Eighties action hero movies were the Reagan era's answer to the cowboy films in old Hollywood, albeit often with a bit of martial arts Eastern mysticism thrown into the mix. The popularity of Arnold Schwarzenegger, Chuck Norris, Steven Seagal, Sylvester Stallone, Jean-Claude Van Damme and their cohorts was regarded by many as evidence of a backlash against wimpy New Man politics of the 1970s.
This raises the question as to why action heroes are again now flourishing in the early days of the Obama era. The action movie is back, bigger than ever before. This summer, we'll see Stallone, Bruce Willis and Schwarzenegger together on screen in The Expendables. Remakes of Conan the Barbarian, Red Sonja and even a big-screen version of TV's The A-Team are in the works. Meanwhile, Stallone has already successfully re-branded Rambo and Rocky.
So what is behind the revival of high-testosterone yarns about sweaty men with big muscles? Is it to do with compensating for the waning of US influence as a superpower? Is it a belated reaction to Bush's war on terror? Is this celebration of lawless individualism cinema's answer to the Tea Party protest movement? The answer is much simpler. Audiences are still looking for the same adrenalin-filled escapism that the best action movies have always provided.
One of the ironies about the return of the action-man movie is that the same stars are still being press-ganged into service. When the news filtered out last year that Stallone had broken his neck while filming The Expendables, sceptics couldn't help but think that Stallone had brought his misfortune on himself. After all, Sly is 63 going on 64. That is really not the age to be wrestling with a hulk like former WWF stalwart Stone Cold Steve Austin, as Stallone was when he hurt his neck.
Stallone's broken neck was presented to the media as the sort of everyday scrape that action stars suffer all the time. Stallone was keen to point out that The Expendables featured real, old-fashioned stunts and fighting – not the computer-generated mayhem that passes for action today – and the odd broken vertebrae simply came with the territory. In case anyone doubted the fact, the star posted X-rays of his injury on the internet.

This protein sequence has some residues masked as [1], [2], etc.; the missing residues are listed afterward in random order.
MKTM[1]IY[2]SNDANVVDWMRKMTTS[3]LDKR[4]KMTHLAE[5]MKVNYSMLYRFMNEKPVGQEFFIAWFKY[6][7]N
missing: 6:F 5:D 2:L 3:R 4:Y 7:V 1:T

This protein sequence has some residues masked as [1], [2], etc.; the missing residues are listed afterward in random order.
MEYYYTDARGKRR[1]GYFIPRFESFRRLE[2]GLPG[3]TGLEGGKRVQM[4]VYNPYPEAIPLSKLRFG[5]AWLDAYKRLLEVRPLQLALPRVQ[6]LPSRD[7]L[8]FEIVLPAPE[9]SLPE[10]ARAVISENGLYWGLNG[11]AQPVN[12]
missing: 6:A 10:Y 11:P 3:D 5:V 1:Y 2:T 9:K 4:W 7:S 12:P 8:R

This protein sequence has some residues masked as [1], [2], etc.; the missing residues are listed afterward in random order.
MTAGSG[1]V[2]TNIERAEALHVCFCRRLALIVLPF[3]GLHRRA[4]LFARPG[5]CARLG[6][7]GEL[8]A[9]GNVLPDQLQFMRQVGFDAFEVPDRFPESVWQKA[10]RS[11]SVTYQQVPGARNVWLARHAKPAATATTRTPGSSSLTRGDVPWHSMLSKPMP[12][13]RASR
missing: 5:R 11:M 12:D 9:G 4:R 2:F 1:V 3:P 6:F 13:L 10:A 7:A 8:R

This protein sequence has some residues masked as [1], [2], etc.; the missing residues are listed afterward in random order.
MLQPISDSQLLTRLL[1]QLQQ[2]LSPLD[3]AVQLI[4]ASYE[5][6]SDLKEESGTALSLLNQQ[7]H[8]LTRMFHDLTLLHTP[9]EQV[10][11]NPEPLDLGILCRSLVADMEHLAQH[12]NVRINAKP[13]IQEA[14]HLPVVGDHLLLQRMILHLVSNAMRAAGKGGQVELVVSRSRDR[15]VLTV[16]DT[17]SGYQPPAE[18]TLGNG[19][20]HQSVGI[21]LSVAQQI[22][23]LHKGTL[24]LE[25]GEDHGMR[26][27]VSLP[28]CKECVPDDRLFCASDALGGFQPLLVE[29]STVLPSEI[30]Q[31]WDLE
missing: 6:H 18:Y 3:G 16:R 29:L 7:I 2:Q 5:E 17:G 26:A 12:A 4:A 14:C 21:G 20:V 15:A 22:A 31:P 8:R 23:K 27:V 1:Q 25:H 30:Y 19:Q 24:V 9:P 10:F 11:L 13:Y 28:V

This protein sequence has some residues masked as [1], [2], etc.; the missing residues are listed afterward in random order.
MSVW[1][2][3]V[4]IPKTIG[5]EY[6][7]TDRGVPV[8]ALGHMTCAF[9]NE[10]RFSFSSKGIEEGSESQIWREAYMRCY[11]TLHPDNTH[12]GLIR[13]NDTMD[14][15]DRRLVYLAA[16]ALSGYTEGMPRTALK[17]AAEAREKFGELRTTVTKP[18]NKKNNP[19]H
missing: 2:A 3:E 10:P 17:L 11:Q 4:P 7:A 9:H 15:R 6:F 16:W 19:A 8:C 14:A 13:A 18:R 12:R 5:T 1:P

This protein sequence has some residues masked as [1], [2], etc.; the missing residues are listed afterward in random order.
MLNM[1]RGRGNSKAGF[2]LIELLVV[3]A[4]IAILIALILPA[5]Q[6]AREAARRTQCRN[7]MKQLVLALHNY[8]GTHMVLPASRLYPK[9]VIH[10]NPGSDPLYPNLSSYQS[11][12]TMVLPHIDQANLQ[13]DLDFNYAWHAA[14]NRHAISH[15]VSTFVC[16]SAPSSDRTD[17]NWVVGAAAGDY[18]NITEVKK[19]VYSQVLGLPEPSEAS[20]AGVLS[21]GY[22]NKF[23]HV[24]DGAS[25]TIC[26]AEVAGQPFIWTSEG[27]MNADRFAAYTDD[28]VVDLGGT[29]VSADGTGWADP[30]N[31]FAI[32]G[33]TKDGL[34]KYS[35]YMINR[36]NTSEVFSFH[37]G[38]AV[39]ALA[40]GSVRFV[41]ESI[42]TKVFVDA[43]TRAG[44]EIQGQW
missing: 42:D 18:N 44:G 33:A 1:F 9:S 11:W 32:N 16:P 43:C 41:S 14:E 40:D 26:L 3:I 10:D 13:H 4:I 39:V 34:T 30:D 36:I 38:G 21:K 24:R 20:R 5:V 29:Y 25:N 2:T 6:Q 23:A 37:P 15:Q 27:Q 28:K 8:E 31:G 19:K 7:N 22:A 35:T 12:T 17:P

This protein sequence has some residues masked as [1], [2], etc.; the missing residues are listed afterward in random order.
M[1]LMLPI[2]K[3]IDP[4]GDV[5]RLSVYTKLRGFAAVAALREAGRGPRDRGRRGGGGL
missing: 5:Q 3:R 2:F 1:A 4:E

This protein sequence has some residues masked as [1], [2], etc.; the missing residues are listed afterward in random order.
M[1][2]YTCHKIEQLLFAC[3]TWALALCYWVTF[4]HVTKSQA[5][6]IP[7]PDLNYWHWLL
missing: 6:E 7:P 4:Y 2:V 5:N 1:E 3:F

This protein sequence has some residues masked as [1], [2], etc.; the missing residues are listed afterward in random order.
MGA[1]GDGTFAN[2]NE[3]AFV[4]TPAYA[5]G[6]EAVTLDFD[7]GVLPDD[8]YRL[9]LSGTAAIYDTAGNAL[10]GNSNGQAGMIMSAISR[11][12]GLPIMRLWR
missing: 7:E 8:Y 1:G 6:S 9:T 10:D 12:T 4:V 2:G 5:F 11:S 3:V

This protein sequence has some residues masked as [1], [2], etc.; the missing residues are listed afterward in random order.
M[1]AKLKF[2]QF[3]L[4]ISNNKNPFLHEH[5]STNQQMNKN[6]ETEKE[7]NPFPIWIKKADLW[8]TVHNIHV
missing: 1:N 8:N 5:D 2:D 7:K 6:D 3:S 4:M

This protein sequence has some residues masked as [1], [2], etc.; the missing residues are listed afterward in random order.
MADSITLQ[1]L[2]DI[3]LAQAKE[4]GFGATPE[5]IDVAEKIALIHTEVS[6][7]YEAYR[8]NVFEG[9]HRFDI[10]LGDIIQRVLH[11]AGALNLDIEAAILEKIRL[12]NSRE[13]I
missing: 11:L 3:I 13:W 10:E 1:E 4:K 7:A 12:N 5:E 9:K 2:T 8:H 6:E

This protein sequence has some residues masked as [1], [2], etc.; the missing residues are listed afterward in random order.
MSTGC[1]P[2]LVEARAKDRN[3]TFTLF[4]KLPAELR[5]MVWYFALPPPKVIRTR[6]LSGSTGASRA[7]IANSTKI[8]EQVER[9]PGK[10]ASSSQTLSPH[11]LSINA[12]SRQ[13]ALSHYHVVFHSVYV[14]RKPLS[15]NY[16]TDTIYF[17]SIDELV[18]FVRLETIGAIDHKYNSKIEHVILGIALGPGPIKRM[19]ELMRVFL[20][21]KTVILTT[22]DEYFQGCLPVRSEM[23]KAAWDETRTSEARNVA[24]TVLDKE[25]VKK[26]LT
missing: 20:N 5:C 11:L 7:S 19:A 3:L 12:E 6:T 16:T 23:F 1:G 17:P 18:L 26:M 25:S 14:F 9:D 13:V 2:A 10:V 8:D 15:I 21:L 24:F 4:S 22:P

You could be forgiven for thinking that The Expendables was a John Ford-style elegy for the action stars of the 1980s and 1990s: a last hurrah for a style of film-making that was at its peak in the straight-to-video era and Stallone's final chance to call together all his sad captains for one last testosterone-fuelled adventure. In fact, it's likely to be seen not so much as the movie that ended the Eighties-style action genre for good as the vehicle that helped revive it. Jean-Claude Van Damme turned the project down but Stallone has been able to enlist similarly gnarled and weatherbeaten figures such as Mickey Rourke, Dolph Lundgren, Eric Roberts and Jet Li to join the cast alongside Bruce Willis and Arnold Schwarzenegger, who put in special appearances, and Britain's own (rather younger) Jason Statham. Together, they look set to reinvoke the glory, glory days of monosyllabic actors with big muscles and a flair for martial arts.
There were both commercial and ideological reasons why action heroes flourished in the 1980s. One explanation for their popularity is that the US was still smarting from the indignities of the (lost) Vietnam war, Watergate and the Iranian hostage crisis of the Carter era. Audiences wanted strong crusading, red-meat-eating heroes who could avenge (at least in symbolic fashion) the humiliations that the Americans had suffered in the 1970s. They were sick of all those earnest, liberal character-driven-movies like All the President's Men.